By Gaby Rabassa

HAVANA TIMES — Only three figures -and not fictional ones- are enough to draw a picture of modern day Cuban reality: a drunk man, an old lady and an arrogant young woman. It sounds like this has been taken out of a story, but it’s real.

It all started when an old lady who could just about get by herself, had to shout and ask to sit down on a seat which has been assigned to the elderly by law on the bus, a P-5 to be exact.

Other passengers who were comfortably sitting and who also have physical handicaps were aware, concerned, however they couldn’t stand up because they also find themselves in the same situation.

A young woman who was completely unfazed, was sitting in the yellow-painted seat which she should have to give up in these cases.

A drunk man got onto the bus, who filled the atmosphere with his scent from the very moment he stepped onto it. He shouted about his clothes being dirty because he works the land, about coming from Oriente, among other things. When he realizes what’s going on, in spite of his drunkenness, he holds onto the old lady who is still standing along with the typical P5 crowd at rush hour and says:

“Humanity has been lost, Mrs.!”

The last thing I saw was another old man, with a walking stick and handicapped too, stand up to give his own seat to the old lady.

Nobody said a word, not even the girl who sat in the wrong seat and who didn’t give it up no matter how much the old lady was asking for it. Nobody gave their opinion, except the drunk man who kept to the same subject as that which has inspired this post.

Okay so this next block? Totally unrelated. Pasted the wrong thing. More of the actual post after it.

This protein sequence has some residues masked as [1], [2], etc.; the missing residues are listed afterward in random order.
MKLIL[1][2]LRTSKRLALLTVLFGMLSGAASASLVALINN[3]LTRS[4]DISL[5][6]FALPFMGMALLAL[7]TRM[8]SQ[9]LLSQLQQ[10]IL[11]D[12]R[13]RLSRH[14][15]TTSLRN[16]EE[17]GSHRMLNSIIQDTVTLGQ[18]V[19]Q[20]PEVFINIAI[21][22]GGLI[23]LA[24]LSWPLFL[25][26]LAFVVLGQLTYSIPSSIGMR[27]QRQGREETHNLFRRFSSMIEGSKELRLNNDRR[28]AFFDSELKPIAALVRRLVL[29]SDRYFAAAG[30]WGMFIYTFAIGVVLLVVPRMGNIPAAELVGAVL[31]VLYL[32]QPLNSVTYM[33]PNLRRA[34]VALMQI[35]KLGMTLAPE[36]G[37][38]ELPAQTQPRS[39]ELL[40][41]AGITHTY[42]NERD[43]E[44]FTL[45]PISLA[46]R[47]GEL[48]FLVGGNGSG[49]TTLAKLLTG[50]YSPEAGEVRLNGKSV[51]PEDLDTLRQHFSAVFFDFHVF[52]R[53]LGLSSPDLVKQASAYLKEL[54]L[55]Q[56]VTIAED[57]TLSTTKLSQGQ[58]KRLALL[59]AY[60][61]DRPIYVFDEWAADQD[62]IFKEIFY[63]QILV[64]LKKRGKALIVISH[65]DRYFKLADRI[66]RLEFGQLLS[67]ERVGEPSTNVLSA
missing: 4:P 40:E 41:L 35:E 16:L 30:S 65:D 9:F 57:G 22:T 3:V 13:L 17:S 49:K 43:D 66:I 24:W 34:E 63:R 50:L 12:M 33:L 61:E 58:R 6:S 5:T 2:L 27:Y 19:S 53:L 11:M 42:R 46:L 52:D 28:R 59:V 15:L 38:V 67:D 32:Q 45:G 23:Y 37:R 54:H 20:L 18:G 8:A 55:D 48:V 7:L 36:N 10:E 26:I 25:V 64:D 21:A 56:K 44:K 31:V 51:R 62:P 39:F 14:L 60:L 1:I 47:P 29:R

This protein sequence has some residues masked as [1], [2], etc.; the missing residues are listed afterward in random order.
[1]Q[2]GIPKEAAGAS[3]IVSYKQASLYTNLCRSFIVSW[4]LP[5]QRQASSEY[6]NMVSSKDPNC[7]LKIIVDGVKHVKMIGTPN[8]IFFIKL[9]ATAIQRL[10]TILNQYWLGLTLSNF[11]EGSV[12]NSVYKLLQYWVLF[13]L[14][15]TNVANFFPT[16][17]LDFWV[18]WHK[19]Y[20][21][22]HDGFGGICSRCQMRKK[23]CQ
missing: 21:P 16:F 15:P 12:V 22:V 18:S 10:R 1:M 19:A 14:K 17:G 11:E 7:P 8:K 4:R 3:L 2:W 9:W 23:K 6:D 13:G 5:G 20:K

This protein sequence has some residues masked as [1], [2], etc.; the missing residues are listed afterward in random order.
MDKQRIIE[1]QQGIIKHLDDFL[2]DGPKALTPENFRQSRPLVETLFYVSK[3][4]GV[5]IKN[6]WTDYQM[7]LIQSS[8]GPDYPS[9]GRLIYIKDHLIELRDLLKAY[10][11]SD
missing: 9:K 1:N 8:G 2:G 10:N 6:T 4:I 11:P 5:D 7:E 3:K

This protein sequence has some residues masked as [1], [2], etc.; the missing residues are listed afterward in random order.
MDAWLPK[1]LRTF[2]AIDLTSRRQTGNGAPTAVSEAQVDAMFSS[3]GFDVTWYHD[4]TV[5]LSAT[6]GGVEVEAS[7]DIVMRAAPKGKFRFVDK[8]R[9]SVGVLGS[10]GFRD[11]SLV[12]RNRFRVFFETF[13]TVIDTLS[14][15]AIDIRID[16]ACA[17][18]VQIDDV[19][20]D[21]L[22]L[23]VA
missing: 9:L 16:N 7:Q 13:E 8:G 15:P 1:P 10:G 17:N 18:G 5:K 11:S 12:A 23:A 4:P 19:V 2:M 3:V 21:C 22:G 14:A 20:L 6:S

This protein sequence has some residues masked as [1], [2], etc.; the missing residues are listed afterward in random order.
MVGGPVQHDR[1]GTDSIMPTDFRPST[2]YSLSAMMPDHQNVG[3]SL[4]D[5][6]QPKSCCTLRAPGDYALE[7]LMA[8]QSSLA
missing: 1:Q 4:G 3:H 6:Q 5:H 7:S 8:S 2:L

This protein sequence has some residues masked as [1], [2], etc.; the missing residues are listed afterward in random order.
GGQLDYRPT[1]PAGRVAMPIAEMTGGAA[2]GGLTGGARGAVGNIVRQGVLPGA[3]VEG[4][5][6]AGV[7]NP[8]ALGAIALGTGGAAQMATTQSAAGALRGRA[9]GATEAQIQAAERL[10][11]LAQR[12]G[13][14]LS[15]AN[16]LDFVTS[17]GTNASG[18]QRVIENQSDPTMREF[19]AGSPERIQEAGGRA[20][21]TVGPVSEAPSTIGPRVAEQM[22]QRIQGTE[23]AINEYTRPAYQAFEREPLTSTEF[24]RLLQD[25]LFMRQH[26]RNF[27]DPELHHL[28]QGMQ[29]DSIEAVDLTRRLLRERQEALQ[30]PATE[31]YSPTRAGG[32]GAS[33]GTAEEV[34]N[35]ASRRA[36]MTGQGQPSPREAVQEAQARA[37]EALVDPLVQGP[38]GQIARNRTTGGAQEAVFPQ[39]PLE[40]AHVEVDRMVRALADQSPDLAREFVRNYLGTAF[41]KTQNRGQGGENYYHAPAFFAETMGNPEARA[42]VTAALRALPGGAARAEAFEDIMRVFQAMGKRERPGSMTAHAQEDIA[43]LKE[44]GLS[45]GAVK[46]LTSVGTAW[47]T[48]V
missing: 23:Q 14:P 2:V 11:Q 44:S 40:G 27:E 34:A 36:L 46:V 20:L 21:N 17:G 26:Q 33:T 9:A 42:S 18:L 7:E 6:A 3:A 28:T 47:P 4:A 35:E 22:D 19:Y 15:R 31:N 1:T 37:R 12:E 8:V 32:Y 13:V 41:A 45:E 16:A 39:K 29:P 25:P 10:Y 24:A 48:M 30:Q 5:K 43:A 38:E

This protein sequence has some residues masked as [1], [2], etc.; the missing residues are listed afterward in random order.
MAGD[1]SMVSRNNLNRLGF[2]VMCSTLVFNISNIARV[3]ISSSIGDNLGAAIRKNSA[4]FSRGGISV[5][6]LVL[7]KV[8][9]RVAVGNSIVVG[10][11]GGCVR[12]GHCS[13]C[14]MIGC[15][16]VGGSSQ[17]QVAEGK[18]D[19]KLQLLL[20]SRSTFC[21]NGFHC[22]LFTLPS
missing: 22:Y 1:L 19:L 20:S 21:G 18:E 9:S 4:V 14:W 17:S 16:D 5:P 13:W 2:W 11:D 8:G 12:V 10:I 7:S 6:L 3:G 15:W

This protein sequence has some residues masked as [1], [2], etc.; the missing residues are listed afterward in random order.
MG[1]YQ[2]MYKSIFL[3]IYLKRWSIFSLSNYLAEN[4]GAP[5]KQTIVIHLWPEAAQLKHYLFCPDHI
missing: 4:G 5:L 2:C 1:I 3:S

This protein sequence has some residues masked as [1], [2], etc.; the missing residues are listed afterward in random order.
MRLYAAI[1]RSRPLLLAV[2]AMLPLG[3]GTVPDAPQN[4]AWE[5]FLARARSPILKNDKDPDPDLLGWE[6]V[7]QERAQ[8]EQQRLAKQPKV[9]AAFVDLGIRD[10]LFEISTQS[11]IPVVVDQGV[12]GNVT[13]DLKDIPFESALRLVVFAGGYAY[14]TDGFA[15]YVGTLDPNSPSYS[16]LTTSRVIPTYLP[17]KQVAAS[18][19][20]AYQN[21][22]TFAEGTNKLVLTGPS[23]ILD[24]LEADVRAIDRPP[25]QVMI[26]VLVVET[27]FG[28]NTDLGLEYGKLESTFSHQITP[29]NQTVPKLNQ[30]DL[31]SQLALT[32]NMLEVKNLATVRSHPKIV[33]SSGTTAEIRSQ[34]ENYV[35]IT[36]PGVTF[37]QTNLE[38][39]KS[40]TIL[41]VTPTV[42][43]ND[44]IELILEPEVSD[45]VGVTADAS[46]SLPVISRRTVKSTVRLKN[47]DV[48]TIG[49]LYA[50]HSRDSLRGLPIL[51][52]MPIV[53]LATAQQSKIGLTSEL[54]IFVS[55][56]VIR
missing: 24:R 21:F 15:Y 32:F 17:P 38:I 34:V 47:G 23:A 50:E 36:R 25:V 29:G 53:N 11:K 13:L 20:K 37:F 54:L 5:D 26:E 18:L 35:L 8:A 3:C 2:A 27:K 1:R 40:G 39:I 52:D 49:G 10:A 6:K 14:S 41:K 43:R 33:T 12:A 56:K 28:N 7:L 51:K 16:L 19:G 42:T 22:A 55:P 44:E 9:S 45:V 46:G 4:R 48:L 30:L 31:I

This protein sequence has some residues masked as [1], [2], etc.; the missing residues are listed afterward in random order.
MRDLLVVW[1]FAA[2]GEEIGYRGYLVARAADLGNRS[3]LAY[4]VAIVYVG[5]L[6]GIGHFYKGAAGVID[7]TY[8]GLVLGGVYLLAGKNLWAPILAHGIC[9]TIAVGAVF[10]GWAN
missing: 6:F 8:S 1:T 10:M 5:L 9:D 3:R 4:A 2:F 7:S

This is what I was referring to in my article “What are we missing?”, where I wasn’t trying to blame the Cuban people for the government’s mistakes, but to call upon the Cuban collective social conscience, which has been lost among all our needs which inevitably force us to think as individual beings, to protect ourselves first and foremost, when the fundamental premise is that “human beings are social beings”.

If we don’t have our humanity, what do we have left?

One of this word’s meanings: “Sensitivity, compassion, kindness towards our peers. Without mentioning the obvious meaning that connects us altogether.

When we talk about somebody who has accomplished a great feat, we brand them as “human”, when an art piece, from any artistc movement touches our core sensibility, it’s a “humanist” piece. Therefore, when we refer to the fact that we have lost our “humanity”, I believe we are talking about a very serious issue, which isn’t far from our reality and is something we definitely shouldn’t ignore, not in Cuba or anywhere else.

Problems with transport, timetables, workplaces, the government, the State can’t be stressed enough. However, if we don’t even have so much as a hint of HUMANITY…

How are we going to overcome something that insults us? How are we going to fight for our rights or how are we going to feel the need and appreciate the value of doing so?

If we lose this, this something that separates us from the rest of the Animal Kingdom… What do we have left?


One thought on “We’ve Lost Our Humanity…

  • I so agree with you. I want to believe that Cuban youth are raised to respect and care for the elders. Will Cuban youth start to act like their American counterparts? Staring mindlessly at some handheld device, forgetting social conventions and disrespecting the elders . It’s too late isnt’ it.

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